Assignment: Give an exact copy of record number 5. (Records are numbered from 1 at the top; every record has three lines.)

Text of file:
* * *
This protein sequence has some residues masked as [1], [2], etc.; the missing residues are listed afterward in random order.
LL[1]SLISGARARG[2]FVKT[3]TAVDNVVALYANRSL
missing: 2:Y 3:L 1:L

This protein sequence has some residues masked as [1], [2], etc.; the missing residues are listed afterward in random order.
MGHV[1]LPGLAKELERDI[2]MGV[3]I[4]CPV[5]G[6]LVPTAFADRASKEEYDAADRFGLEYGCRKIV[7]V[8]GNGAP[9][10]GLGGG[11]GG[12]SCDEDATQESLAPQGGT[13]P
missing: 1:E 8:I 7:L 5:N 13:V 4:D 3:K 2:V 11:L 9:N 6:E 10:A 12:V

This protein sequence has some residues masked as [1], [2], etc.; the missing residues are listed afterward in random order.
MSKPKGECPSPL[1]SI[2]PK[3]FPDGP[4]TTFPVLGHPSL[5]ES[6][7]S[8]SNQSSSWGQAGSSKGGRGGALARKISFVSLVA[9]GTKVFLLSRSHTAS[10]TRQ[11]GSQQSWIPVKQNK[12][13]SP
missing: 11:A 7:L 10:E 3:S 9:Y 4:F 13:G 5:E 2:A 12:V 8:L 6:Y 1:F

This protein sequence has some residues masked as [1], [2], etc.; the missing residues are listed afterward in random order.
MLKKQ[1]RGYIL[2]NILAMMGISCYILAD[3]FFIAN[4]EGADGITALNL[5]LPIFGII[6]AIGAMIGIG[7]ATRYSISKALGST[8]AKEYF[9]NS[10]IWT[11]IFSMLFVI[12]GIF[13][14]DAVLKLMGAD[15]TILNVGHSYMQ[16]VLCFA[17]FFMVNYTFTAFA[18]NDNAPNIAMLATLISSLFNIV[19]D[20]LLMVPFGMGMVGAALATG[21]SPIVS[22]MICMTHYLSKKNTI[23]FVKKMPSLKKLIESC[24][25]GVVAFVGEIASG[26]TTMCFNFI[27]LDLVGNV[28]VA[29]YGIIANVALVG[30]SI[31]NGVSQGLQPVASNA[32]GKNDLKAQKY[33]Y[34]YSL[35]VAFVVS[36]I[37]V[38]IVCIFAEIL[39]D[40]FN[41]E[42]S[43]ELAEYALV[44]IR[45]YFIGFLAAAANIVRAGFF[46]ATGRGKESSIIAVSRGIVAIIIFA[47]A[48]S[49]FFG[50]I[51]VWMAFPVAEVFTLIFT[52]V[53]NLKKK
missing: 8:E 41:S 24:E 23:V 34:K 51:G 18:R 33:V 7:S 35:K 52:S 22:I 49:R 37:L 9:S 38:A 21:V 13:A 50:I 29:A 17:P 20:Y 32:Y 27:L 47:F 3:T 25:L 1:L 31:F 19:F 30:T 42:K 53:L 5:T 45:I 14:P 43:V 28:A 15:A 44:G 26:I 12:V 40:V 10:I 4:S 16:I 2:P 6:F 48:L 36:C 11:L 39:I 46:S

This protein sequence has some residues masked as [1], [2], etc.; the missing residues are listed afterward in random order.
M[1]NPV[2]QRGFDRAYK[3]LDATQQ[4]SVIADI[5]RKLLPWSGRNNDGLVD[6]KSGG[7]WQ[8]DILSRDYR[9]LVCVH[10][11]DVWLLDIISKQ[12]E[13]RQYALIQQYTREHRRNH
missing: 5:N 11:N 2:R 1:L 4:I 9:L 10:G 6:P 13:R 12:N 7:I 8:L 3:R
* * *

This protein sequence has some residues masked as [1], [2], etc.; the missing residues are listed afterward in random order.
M[1]NPV[2]QRGFDRAYK[3]LDATQQ[4]SVIADI[5]RKLLPWSGRNNDGLVD[6]KSGG[7]WQ[8]DILSRDYR[9]LVCVH[10][11]DVWLLDIISKQ[12]E[13]RQYALIQQYTREHRRNH
missing: 5:N 11:N 2:R 1:L 4:I 9:L 10:G 6:P 13:R 12:N 7:I 8:L 3:R